(HealthDay News) – Children of parents reporting intimate partner violence (IPV) and depressive symptoms within the first three years of a child’s life are significantly more likely to have a diagnosis of attention-deficit/hyperactivity disorder, according to a study published online Feb. 4 in JAMA Pediatrics.

Nerissa S. Bauer, MD, MPH, from Indiana University in Indianapolis, and colleagues analyzed data from 2,422 children participating in a prospective cohort study that linked parental IPV and depression with subsequent billing and pharmacy data from Nov. 1, 2004–June 7, 2012.

The researchers found that, before children were aged 3 years, 2.4%, 2.8%, and 29.1%, respectively, of caregivers reported IPV and depressive symptoms, IPV only, and depressive symptoms only, while 65.7% reported neither exposure. There was a significantly increased likelihood of a child having a diagnosis of attention-deficit/hyperactivity disorder (adjusted odds ratio, 4.0) if their parents reported both IPV and depressive symptoms, even after adjustment for the child’s sex, race/ethnicity, and insurance type. There was an increased likelihood for a child to have been prescribed psychotropic medication if their parents reported depressive symptoms (adjusted odds ratio, 1.9).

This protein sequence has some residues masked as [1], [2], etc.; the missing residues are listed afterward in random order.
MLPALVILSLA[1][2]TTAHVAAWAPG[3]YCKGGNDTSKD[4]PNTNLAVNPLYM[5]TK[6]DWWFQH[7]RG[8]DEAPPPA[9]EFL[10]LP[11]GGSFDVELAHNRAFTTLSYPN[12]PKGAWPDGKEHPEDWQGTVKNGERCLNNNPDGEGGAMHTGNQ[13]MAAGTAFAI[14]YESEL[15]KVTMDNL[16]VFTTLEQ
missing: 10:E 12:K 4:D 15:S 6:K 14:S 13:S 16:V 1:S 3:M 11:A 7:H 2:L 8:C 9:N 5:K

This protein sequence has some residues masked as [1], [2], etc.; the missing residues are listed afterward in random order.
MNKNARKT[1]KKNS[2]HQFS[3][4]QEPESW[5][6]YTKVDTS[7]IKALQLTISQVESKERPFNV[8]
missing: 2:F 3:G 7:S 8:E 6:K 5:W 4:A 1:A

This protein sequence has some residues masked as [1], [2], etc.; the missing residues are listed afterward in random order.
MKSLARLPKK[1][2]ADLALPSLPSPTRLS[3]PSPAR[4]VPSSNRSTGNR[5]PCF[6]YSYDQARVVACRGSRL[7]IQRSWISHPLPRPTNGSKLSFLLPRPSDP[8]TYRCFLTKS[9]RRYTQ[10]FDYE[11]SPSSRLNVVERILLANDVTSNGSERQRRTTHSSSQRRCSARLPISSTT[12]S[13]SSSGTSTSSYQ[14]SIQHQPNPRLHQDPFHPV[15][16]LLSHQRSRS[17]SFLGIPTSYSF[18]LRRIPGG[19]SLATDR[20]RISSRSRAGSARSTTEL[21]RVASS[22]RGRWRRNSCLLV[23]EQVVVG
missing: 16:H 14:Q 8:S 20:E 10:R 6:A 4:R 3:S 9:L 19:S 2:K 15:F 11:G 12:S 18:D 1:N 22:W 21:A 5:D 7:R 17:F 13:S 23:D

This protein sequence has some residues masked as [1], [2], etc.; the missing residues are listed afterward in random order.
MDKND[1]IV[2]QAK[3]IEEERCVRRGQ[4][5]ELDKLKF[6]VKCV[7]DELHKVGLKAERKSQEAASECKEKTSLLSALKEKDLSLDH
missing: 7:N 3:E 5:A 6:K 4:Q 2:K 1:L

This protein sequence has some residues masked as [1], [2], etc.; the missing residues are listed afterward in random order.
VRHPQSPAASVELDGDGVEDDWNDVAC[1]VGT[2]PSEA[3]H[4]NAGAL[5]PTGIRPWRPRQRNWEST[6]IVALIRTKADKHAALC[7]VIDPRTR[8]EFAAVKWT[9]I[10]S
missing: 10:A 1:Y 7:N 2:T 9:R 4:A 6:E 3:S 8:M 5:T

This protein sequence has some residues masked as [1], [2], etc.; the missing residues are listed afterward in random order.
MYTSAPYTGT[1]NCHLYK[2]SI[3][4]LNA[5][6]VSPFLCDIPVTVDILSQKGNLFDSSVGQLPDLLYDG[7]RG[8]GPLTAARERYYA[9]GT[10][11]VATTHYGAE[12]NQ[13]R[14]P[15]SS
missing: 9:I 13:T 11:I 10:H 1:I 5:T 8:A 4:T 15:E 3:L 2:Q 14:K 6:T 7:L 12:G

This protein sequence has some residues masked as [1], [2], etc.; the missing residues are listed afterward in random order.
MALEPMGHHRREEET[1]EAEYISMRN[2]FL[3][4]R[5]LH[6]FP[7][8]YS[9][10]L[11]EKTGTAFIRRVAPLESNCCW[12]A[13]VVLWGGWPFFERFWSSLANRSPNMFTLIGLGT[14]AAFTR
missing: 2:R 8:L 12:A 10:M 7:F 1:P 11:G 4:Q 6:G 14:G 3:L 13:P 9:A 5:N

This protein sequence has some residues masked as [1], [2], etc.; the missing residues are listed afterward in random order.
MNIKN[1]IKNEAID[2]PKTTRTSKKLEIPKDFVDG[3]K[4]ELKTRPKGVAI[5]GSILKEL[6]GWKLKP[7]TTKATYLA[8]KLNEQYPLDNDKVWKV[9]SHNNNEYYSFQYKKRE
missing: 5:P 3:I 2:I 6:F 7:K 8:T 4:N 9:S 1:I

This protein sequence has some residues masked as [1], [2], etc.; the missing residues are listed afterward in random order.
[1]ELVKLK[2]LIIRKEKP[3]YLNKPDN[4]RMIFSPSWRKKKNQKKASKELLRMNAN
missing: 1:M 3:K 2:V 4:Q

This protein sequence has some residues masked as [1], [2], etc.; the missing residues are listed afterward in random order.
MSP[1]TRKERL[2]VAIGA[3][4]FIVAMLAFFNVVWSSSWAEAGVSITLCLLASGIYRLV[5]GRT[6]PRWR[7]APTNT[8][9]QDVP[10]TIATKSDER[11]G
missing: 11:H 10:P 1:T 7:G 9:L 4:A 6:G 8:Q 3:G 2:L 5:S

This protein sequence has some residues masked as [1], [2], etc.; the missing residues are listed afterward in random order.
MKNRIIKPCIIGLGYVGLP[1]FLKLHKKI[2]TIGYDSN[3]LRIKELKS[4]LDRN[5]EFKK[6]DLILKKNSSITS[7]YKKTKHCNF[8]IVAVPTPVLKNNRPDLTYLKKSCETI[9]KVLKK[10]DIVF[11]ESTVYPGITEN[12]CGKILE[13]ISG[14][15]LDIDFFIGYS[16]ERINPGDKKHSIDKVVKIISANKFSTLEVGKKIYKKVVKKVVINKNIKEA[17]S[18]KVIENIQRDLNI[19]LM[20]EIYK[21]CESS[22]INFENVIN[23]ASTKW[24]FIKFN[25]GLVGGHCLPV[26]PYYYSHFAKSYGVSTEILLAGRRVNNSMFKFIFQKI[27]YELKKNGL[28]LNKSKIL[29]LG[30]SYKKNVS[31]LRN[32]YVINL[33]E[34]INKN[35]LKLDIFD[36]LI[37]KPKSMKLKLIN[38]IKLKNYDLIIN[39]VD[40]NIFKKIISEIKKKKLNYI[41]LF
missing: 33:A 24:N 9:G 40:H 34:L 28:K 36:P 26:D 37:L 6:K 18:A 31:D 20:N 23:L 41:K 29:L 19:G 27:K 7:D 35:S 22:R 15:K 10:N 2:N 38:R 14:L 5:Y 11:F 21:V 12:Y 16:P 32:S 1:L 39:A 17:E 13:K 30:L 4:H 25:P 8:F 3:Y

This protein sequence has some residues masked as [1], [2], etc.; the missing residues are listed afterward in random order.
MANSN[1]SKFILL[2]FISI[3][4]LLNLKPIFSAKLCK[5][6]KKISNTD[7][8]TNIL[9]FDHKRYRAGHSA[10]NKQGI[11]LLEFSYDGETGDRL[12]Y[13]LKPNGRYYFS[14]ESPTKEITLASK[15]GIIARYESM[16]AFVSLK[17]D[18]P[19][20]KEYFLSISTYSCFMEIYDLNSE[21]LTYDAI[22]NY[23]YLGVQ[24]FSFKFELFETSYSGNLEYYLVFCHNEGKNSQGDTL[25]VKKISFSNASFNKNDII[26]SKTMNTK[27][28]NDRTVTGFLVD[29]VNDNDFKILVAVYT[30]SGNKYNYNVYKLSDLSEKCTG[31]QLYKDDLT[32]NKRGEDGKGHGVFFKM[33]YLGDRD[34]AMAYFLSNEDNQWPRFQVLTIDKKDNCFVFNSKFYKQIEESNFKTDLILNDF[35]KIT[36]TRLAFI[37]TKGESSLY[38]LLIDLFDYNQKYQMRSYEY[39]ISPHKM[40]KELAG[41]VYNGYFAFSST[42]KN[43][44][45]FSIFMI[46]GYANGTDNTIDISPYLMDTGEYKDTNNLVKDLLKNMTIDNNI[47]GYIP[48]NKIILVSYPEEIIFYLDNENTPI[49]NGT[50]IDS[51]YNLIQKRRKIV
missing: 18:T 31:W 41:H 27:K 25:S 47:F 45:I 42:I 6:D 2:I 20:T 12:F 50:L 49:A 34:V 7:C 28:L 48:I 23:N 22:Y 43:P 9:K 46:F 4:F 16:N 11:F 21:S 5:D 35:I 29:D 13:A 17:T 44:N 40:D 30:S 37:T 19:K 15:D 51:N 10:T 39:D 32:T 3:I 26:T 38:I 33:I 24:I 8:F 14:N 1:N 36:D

“Exposure to both IPV and depression before age 3 years is associated with preschool-aged onset of attention-deficit/hyperactivity disorder; early exposure to parental depression is associated with being prescribed psychotropic medication,” the authors write.

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